Marvel’s Spider-Man: Miles Morales PS5 Review

 

 
Overview
 

Genre: Open World Action-Adventure
 
Rating: M15+
 
Release Date: 12/11/2020
 
Overall
 
 
 
 
 
4/5


 

Positives


- New energy is fantastic
- Streamlining of world activities stops them from overstaying their welcome
- Plenty of positive representation
- New combat and stealth mechanics welcome additions

Negatives


- Game is a bit too short
- Some side missions have little weight to them


Posted November 21, 2020 by

 
Full Article
 
 

When I played and reviewed Marvel’s Spider-Man back in 2018, it was a fantastic experience that was somewhat bogged down by cookie-cutter open world activities and frustrating stealth missions. With the announcement and release of Marvel’s Spider-Man: Miles Morales on PS5, we have our first chance to see what Insomniac have learned from that original release. Have the wrinkles been ironed out? Has the combat system been built on? Read on to find out!

What is immediately noticeable from the first boot of Miles Morales on PS5 is how completely different the energy is. With an already experienced Peter Parker, Marvel’s Spider-Man felt like a relatively subdued experience. There was plenty of drama and action, but it was a fairly serious affair. Miles Morales (both character and game) is different. He’s new, he’s learning, and his style is completely different to Peter’s. There’s an exuberance and energy that wasn’t there before. It comes in Miles’ mannerisms, as he bounces down the street listening to music or as he becomes ecstatic as he receives his first true spider-suit. It’s felt in the music, with the hip-hop and rap beats bringing an up-tempo vibe that wasn’t seen in the original. It’s seen in Miles’ interactions with others, as he stumbles over words and reacts triumphantly as he gets something right. It’s incredibly relatable, even as someone that’s now hit 30, and brings a view and representation that is sorely missing in videogames.

That focus on youth and learning flows into the story of Miles Morales, as we follow Miles’ stint as a solo Spider-Man. Similar to Peter Parker and Marvel’s Spider-Man, there’s a focus on friendships, mending broken relationships and making some difficult decisions. The story moves between light-hearted moments where Miles feels like the teen he is and more serious moments where you can see and feel the weight of his responsibilities weighing on him. Perhaps the most encouraging part of the story in Miles Morales’ story is how it deals with mental burdens and unhealthy relationships. Miles turns to the people he loves and trusts for help and guidance, instead of internalising his struggles, while he also stands up to and cuts off an unhealthy relationship during the game. In a world where toxic masculinity and stoicism cause so many people (myself included) to internalise their struggles instead of seeking helps, it’s encouraging to see a game push healthy mental and emotional practices like this.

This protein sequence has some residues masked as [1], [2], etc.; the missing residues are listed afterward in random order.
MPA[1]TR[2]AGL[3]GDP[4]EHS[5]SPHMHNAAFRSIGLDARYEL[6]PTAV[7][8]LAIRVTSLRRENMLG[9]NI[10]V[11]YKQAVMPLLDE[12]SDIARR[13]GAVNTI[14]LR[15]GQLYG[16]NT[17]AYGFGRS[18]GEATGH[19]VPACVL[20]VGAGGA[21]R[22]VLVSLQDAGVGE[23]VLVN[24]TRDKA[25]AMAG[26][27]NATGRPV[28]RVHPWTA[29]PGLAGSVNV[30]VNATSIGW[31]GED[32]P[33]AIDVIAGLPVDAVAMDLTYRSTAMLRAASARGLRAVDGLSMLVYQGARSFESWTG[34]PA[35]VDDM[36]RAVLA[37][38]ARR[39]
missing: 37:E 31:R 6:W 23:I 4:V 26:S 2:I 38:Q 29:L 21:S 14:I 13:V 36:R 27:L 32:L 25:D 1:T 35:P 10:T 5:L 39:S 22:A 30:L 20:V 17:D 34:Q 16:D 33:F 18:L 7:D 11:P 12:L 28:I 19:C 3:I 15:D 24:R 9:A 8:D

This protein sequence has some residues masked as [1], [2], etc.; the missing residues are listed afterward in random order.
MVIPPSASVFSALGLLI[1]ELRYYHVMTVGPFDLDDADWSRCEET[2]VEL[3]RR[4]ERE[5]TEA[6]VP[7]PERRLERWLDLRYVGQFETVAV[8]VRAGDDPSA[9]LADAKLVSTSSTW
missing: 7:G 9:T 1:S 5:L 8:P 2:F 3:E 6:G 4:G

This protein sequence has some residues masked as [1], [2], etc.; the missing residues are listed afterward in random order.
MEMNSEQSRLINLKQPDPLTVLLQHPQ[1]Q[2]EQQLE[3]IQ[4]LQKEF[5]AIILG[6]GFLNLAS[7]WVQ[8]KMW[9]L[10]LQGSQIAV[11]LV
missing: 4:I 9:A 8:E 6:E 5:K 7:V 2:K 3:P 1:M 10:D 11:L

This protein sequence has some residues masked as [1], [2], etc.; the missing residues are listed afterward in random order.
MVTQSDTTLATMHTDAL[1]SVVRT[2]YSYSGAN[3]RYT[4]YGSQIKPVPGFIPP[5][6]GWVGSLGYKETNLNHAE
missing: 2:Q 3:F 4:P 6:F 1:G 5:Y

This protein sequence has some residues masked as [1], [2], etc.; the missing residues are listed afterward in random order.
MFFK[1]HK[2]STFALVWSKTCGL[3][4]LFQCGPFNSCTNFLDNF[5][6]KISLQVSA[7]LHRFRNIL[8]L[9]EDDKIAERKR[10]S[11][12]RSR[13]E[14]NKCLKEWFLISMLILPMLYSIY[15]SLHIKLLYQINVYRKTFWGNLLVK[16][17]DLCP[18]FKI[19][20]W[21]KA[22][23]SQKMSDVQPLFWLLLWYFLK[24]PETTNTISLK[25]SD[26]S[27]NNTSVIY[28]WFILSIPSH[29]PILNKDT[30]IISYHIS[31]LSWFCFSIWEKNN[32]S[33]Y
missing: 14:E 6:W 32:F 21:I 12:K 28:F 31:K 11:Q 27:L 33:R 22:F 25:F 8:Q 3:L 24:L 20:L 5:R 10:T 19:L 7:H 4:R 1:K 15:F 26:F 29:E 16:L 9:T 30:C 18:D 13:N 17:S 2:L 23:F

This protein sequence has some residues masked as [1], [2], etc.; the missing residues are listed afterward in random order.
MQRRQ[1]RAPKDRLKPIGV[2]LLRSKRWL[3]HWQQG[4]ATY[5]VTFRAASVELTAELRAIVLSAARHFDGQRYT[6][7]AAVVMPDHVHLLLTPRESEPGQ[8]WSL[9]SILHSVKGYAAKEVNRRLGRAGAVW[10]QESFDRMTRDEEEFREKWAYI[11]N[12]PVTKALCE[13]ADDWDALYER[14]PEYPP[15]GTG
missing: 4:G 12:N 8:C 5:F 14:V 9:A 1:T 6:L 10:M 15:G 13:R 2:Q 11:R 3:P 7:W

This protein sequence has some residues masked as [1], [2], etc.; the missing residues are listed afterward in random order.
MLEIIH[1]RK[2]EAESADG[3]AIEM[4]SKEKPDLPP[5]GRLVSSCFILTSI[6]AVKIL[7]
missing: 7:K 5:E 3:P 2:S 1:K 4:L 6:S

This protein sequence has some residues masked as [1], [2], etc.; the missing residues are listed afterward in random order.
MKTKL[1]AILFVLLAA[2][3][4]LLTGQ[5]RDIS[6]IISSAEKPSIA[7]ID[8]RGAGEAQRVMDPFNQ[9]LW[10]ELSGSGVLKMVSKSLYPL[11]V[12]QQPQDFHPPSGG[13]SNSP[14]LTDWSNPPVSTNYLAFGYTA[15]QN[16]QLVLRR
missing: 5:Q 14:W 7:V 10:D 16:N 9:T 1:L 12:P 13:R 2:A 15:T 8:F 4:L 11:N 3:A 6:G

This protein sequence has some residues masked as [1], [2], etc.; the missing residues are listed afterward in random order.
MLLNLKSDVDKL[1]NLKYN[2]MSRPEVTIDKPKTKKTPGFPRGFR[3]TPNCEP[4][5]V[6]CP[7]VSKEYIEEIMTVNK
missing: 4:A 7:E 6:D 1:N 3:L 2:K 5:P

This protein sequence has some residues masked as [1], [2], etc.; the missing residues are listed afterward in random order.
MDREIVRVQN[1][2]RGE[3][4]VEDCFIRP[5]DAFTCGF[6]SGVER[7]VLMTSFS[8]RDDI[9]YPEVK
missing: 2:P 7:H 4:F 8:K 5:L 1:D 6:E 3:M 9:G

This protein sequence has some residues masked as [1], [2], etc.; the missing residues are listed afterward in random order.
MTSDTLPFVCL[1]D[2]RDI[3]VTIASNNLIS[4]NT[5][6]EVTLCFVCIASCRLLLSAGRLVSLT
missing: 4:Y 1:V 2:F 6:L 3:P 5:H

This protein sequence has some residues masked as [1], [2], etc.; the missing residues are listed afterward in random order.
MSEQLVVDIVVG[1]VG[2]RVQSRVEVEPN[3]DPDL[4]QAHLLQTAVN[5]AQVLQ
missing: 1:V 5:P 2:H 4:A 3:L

Every other aspect of Miles Morales on PS5 is a case expanded, altered or refined versions of the content that existed in the original game. In the case of world activities, this comes in the form of better presentation and less repetition. The biggest change comes in the form of the Friendly Neighborhood Spider-Man app. Gone are the days of relying on random chance to get all of the different crimes in the game completed. Now, you can use the FNSM app to pick specific crimes to travel to and complete if you desire. Crimes have also been removed from the district completion metric. Side Missions also pop up in the app, giving you a central location to track the starting point of a mission and presented the rewards you’ll gain upfront. While most of these side missions have story implications or interesting moments, some of them feel too basic and aren’t particularly engaging. This includes searching for a missing car, which was basically just web-slinging to a chop shop and beating up a few people. A little more depth to some of these would have gone a long way.

Speaking of web-slinging, if you’ve played Marvel’s Spider-Man you shouldn’t expect any surprises here. There’s very little in the way of traversal unlocks through the game, with Miles starting off with almost all of Peter’s unlocked movement skills in his repertoire. Instead, you’re just given free reign from the beginning to enjoy yourself as you swing your way through New York City. It feels just as amazing as it did in the past, while the 60fps Performance Mode elevates it even further.